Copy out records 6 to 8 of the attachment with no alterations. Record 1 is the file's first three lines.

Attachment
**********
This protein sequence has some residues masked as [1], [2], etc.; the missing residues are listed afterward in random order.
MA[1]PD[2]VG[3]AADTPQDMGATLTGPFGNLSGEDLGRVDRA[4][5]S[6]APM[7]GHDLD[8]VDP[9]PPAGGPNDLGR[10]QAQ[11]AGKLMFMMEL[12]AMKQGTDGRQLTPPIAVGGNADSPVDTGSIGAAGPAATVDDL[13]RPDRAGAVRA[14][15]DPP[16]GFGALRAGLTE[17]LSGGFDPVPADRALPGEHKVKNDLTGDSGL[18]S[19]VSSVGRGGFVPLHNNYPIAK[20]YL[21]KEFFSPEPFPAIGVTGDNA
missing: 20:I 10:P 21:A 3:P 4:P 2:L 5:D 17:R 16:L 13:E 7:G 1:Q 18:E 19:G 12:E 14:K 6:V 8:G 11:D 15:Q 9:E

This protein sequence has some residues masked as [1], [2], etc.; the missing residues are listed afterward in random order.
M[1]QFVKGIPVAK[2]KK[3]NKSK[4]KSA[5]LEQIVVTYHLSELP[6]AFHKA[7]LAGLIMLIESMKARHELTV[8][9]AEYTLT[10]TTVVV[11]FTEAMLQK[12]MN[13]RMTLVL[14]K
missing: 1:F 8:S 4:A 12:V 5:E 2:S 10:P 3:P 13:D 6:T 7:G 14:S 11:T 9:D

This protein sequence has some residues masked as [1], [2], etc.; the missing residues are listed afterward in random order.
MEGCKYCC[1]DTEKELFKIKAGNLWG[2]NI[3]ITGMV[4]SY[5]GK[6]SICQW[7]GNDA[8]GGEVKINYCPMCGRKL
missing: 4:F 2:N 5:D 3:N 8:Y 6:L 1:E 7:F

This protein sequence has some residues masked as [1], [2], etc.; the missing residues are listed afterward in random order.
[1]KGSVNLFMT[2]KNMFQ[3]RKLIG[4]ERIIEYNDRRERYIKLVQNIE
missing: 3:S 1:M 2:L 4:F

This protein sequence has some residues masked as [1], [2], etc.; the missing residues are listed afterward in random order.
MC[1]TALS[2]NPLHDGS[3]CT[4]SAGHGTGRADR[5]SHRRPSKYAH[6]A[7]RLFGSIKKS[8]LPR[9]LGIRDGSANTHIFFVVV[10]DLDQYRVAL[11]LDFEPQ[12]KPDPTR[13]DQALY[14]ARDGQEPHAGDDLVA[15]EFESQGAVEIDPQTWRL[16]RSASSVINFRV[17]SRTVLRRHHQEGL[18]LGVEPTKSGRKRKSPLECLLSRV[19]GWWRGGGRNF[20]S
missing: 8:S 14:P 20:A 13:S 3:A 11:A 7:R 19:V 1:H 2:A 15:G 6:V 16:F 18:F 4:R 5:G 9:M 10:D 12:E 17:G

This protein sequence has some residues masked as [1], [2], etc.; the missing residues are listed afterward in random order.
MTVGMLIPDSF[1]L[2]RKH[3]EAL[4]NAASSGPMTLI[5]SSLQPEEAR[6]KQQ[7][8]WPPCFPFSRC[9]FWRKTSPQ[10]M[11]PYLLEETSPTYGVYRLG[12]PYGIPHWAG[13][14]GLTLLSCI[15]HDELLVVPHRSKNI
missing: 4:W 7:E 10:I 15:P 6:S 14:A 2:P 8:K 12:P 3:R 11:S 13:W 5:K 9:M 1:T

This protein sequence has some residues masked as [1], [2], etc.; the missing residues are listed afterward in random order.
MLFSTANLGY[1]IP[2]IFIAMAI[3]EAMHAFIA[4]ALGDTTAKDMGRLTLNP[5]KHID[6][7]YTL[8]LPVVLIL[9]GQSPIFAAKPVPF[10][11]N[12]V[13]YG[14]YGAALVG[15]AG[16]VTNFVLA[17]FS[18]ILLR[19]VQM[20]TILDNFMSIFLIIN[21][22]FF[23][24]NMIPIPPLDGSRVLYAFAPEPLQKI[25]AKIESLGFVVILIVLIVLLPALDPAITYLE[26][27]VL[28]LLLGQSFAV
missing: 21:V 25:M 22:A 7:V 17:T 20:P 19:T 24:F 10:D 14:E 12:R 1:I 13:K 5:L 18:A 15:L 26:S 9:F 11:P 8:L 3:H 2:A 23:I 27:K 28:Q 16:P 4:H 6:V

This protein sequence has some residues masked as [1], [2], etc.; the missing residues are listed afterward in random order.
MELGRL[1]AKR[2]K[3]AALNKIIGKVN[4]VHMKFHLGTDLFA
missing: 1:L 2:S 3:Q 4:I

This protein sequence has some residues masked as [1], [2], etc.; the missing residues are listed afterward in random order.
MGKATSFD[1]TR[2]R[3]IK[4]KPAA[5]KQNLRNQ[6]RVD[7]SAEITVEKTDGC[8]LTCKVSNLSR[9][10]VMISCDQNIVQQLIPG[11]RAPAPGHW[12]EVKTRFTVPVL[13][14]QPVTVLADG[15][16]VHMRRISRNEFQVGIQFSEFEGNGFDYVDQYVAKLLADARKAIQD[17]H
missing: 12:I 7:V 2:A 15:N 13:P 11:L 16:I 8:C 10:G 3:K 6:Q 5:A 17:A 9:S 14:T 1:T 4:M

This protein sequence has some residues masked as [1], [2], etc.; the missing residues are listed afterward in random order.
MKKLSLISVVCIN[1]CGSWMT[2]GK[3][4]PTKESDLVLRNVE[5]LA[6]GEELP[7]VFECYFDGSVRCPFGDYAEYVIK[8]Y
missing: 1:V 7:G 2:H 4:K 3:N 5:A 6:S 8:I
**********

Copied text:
This protein sequence has some residues masked as [1], [2], etc.; the missing residues are listed afterward in random order.
MTVGMLIPDSF[1]L[2]RKH[3]EAL[4]NAASSGPMTLI[5]SSLQPEEAR[6]KQQ[7][8]WPPCFPFSRC[9]FWRKTSPQ[10]M[11]PYLLEETSPTYGVYRLG[12]PYGIPHWAG[13][14]GLTLLSCI[15]HDELLVVPHRSKNI
missing: 4:W 7:E 10:I 15:P 6:S 14:A 2:P 8:K 12:P 3:R 11:S 13:W 5:K 9:M 1:T

This protein sequence has some residues masked as [1], [2], etc.; the missing residues are listed afterward in random order.
MLFSTANLGY[1]IP[2]IFIAMAI[3]EAMHAFIA[4]ALGDTTAKDMGRLTLNP[5]KHID[6][7]YTL[8]LPVVLIL[9]GQSPIFAAKPVPF[10][11]N[12]V[13]YG[14]YGAALVG[15]AG[16]VTNFVLA[17]FS[18]ILLR[19]VQM[20]TILDNFMSIFLIIN[21][22]FF[23][24]NMIPIPPLDGSRVLYAFAPEPLQKI[25]AKIESLGFVVILIVLIVLLPALDPAITYLE[26][27]VL[28]LLLGQSFAV
missing: 21:V 25:M 22:A 7:V 17:T 20:P 19:T 24:F 10:D 14:E 12:R 1:I 13:K 5:L 18:A 15:L 26:S 9:F 11:P 8:L 3:H 2:A 23:I 27:K 28:Q 16:P 4:H 6:V

This protein sequence has some residues masked as [1], [2], etc.; the missing residues are listed afterward in random order.
MELGRL[1]AKR[2]K[3]AALNKIIGKVN[4]VHMKFHLGTDLFA
missing: 1:L 2:S 3:Q 4:I